Former Senate President Juan Ponce Enrile in his “JPE: A Witness to History” interview with Bongbong Marcos | Screengrab via Facebook page of Bongbong Marcos
On the eve of the 46th anniversary of martial law declaration, former Senator Bongbong Marcos uploaded on his Facebook account his one-on-one interview with former Senate President Juan Ponce Enrile.
The interview was about the martial law declaration of his father, former President Ferdinand Marcos.
Enrile recalled the times under martial law, denying reports that thousands were killed and arrested back then.
Enrile claims only one was executed under the martial law and that was Chinese drug lord Lim Seng.
“Name me one person that was arrested because of political or religious belief during that period. None. Name me one person that was arrested simply because he criticized President Marcos. None. Very few were arrested and they were arrested. Jovy Salonga for instance, he was involved in the light a fire movement and many others. Very few were arrested and they were released. They were inconvenienced for a while but they were released,” Enrile said.
He also said that Marcos was pushed to declare martial law because of an alleged conspiracy between the Liberal Party and the Communist Party of the Philippines.
The attempted ambush attack against Enrile in 1972 was one of the bases why martial law was declared by Marcos nationwide on September 22, 1972. He appointed Enrile as martial law administrator.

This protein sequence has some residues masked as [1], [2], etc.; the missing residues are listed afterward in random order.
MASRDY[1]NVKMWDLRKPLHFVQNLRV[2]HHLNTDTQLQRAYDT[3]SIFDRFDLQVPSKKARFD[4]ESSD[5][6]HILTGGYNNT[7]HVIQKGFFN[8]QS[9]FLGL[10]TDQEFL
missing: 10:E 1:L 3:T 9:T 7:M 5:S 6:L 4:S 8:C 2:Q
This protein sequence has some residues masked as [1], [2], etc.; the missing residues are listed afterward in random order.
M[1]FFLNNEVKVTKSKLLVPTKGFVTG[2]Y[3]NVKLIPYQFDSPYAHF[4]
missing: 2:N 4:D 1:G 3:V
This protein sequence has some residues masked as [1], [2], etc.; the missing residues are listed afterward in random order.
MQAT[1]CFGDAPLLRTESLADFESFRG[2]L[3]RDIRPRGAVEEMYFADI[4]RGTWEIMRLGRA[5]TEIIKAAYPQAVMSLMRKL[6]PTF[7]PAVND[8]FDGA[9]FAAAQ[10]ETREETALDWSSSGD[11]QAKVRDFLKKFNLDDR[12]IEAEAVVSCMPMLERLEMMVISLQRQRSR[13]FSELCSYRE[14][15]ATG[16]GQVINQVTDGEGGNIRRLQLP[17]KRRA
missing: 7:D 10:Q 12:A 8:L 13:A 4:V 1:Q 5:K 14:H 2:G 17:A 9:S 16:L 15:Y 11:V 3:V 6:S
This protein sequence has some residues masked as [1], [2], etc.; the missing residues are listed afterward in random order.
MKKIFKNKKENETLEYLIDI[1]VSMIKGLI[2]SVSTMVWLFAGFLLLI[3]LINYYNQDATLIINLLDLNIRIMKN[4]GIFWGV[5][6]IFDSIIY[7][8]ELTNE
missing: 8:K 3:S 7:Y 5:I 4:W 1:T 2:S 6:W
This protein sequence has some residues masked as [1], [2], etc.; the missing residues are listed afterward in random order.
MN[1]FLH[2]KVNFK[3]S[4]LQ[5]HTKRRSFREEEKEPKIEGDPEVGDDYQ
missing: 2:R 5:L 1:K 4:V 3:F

But former Senate President Aquilino Pimentel Jr. criticized Enrile’s recollection of events, saying Manong Johnny must have forgotten about him.
Pimentel said he was imprisoned four times during martial law because of his political beliefs.
“Maybe, Enrile has forgotten me. That’s part of aging,” said Pimentel.
Pimentel also pointed out that everyone has the right to express their opinion, but reiterates that the public should not be influenced by the opinions of those who have a hidden agenda.
The former lawmaker also believes that the end does not justify the means and the edifices, as well as the infrastructures built during the Marcos government, cannot compensate for every life lost.
“The end never justifies the means. Otherwise, parati na lang mangyayari that people will be deprived of their rights and freedom, liberty, under the pretext that this is for your good, for the good of the rest of the people. We should resist that kind of an attempt, said Pimentel. — Rosalie Coz
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